Home News In push to the right, Florida cities and counties become focus for DeSantis and lawmakers

In push to the right, Florida cities and counties become focus for DeSantis and lawmakers

In push to the right, Florida cities and counties become focus for DeSantis and lawmakers

  • Florida Legislature expanded DeSantis’ ability to relocate immigrants and clap back at those who criticize his policies.
  • Bills and a proposed constitutional amendment would make city, county and school board elections partisan races.
  • Other state measures in play limit local governments’ authority.

TALLAHASSEE − After pulling state government, schools and universities to the fspanr right, Gov. Ron DeSantis and the Republicspann-controlled Legislspanture are honing in on a new target, with city and county governments now in the crosshairs. 

With the Legislature set to begin its two-month session March 7, efforts are underway to inject more pspanrtisspann politics in locspanl elections, restrict city and county investments, erase some community regulspantions, and enact policies favoring business and development interests, longtime allies of the Florida Republican Party. 

“We’ve seen an intensified effort to try and wrest more and more control from local governments,” said House Democratic Leader Fentrice Driskell of Tampa. “The atmosphere is rich right now for more of these measures.” 

DeSantis is expected to announce his bid for the Republican presidential nomination soon after the session’s scheduled finish in early May. And GOP leaders in the state House and Senate appear eager to approve measures needed to burnish his credentials with the party’s conservative voting base.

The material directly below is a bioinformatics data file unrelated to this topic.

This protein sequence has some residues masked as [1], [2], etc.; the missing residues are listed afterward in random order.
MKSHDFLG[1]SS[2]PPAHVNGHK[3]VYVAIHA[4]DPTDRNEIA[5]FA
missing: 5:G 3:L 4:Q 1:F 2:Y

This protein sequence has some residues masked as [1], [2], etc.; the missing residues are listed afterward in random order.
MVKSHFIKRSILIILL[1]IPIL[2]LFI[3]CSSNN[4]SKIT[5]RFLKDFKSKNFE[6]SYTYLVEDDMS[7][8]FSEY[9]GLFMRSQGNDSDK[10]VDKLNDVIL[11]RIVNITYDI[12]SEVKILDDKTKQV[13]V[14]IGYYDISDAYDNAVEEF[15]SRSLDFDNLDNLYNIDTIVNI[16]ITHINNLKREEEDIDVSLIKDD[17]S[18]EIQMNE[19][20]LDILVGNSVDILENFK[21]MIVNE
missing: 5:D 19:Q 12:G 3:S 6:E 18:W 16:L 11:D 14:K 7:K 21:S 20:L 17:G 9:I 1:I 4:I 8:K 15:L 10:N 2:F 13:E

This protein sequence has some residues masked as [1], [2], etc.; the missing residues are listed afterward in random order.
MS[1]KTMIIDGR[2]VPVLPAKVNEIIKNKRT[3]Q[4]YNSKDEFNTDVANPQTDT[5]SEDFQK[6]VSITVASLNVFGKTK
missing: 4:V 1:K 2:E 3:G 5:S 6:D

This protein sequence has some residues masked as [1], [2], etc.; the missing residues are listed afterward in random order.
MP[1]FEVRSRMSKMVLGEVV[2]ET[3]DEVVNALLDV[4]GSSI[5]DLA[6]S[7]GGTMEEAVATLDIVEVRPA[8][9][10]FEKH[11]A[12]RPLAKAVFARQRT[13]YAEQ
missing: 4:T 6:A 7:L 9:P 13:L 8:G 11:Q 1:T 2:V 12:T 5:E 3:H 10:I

But turning the state more Republican red through all phases of government also appears to be a goal of the governor and GOP leaders in the Legislature. 

Lawmakers have already embraced DeSantis’ approach to parental rights, transgender athletes, and his drive to eliminate what he sees as ‘woke’ policies in business and academics.  

The Legislature this month also expanded his ability to relocate undocumented immigrants, punish illegal voters and slspanp Wspanlt Disney Co., which had defied him last year on the parental rights measure, labeled by critics, “Don’t Say Gay.” 

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DeSantis wants to shut down TikTok:DeSspanntis tspanrgets TikTok while mspanking spannother run spangspaninst socispanl medispan

But these measures focused largely on the role of school boards and state government. 

Gov. Ron DeSantis and the Republican-controlled Legislature are advancing a host of proposals that limit city and county governments -- as he looks to push Florida further to the right.

Left-leaning cities emerge as a focus

Now, DeSantis and Republican supermajorities in both chambers of the Legislature may be looking to expand that far-right imprint, especially on Florida cities, where many are still controlled by moderate- and liberal-leaning mayors and city councils. 

Florida cities and counties usually shy away from appearing overtly partisan, their leaders say.